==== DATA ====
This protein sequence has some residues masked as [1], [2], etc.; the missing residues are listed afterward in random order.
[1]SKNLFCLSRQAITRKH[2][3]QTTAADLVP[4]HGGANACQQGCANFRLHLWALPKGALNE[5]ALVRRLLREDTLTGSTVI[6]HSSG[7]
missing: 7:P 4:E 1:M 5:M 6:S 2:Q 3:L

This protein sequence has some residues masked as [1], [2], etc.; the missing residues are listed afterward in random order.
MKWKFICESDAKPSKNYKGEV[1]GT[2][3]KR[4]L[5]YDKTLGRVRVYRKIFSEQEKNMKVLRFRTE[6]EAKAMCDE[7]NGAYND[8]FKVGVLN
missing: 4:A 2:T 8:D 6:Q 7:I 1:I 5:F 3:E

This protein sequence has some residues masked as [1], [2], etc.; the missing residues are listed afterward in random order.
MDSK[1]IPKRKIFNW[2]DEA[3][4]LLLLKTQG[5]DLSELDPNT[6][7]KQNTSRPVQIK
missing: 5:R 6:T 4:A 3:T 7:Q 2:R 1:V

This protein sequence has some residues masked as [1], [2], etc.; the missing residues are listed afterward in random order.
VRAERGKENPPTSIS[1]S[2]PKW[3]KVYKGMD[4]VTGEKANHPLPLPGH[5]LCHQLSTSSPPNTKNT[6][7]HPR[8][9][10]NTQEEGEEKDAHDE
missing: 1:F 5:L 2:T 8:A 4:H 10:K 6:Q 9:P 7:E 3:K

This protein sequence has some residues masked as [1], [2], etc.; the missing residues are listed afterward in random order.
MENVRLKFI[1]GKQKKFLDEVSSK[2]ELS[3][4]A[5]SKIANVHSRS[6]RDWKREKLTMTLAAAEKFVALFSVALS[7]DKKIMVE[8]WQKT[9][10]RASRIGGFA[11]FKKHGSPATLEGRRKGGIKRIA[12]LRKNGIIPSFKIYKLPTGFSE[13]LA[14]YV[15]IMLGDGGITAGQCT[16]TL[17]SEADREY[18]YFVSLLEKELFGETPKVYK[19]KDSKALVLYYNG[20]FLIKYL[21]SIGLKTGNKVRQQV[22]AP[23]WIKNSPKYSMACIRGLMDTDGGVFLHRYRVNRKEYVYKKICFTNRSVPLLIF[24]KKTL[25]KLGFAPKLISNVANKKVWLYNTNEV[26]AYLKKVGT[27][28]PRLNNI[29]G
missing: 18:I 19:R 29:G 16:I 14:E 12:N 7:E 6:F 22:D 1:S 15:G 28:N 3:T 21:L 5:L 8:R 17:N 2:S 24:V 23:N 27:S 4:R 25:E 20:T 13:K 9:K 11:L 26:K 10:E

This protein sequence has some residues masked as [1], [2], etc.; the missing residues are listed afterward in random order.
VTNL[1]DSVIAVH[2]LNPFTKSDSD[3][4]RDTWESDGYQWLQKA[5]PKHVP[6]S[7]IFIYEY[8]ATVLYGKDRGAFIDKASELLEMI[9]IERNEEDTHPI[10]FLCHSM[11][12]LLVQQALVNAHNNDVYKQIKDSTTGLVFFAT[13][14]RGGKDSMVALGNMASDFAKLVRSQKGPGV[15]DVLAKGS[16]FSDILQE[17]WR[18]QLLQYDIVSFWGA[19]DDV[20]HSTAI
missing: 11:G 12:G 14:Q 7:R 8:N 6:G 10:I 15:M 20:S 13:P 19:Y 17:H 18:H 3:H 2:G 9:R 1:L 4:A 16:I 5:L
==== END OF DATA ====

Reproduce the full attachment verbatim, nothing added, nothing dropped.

This protein sequence has some residues masked as [1], [2], etc.; the missing residues are listed afterward in random order.
[1]SKNLFCLSRQAITRKH[2][3]QTTAADLVP[4]HGGANACQQGCANFRLHLWALPKGALNE[5]ALVRRLLREDTLTGSTVI[6]HSSG[7]
missing: 7:P 4:E 1:M 5:M 6:S 2:Q 3:L

This protein sequence has some residues masked as [1], [2], etc.; the missing residues are listed afterward in random order.
MKWKFICESDAKPSKNYKGEV[1]GT[2][3]KR[4]L[5]YDKTLGRVRVYRKIFSEQEKNMKVLRFRTE[6]EAKAMCDE[7]NGAYND[8]FKVGVLN
missing: 4:A 2:T 8:D 6:Q 7:I 1:I 5:F 3:E

This protein sequence has some residues masked as [1], [2], etc.; the missing residues are listed afterward in random order.
MDSK[1]IPKRKIFNW[2]DEA[3][4]LLLLKTQG[5]DLSELDPNT[6][7]KQNTSRPVQIK
missing: 5:R 6:T 4:A 3:T 7:Q 2:R 1:V

This protein sequence has some residues masked as [1], [2], etc.; the missing residues are listed afterward in random order.
VRAERGKENPPTSIS[1]S[2]PKW[3]KVYKGMD[4]VTGEKANHPLPLPGH[5]LCHQLSTSSPPNTKNT[6][7]HPR[8][9][10]NTQEEGEEKDAHDE
missing: 1:F 5:L 2:T 8:A 4:H 10:K 6:Q 9:P 7:E 3:K

This protein sequence has some residues masked as [1], [2], etc.; the missing residues are listed afterward in random order.
MENVRLKFI[1]GKQKKFLDEVSSK[2]ELS[3][4]A[5]SKIANVHSRS[6]RDWKREKLTMTLAAAEKFVALFSVALS[7]DKKIMVE[8]WQKT[9][10]RASRIGGFA[11]FKKHGSPATLEGRRKGGIKRIA[12]LRKNGIIPSFKIYKLPTGFSE[13]LA[14]YV[15]IMLGDGGITAGQCT[16]TL[17]SEADREY[18]YFVSLLEKELFGETPKVYK[19]KDSKALVLYYNG[20]FLIKYL[21]SIGLKTGNKVRQQV[22]AP[23]WIKNSPKYSMACIRGLMDTDGGVFLHRYRVNRKEYVYKKICFTNRSVPLLIF[24]KKTL[25]KLGFAPKLISNVANKKVWLYNTNEV[26]AYLKKVGT[27][28]PRLNNI[29]G
missing: 18:I 19:R 29:G 16:I 14:E 12:N 7:E 6:F 22:D 1:S 15:G 28:N 3:T 21:L 5:L 8:R 17:N 2:S 24:V 23:N 27:S 4:R 25:E 20:T 13:K 9:K 11:L 26:K 10:E

This protein sequence has some residues masked as [1], [2], etc.; the missing residues are listed afterward in random order.
VTNL[1]DSVIAVH[2]LNPFTKSDSD[3][4]RDTWESDGYQWLQKA[5]PKHVP[6]S[7]IFIYEY[8]ATVLYGKDRGAFIDKASELLEMI[9]IERNEEDTHPI[10]FLCHSM[11][12]LLVQQALVNAHNNDVYKQIKDSTTGLVFFAT[13][14]RGGKDSMVALGNMASDFAKLVRSQKGPGV[15]DVLAKGS[16]FSDILQE[17]WR[18]QLLQYDIVSFWGA[19]DDV[20]HSTAI
missing: 11:G 12:G 14:Q 7:R 8:N 6:G 10:I 15:M 20:S 13:P 19:Y 17:H 18:H 3:H 2:G 9:R 1:L 4:A 16:I 5:L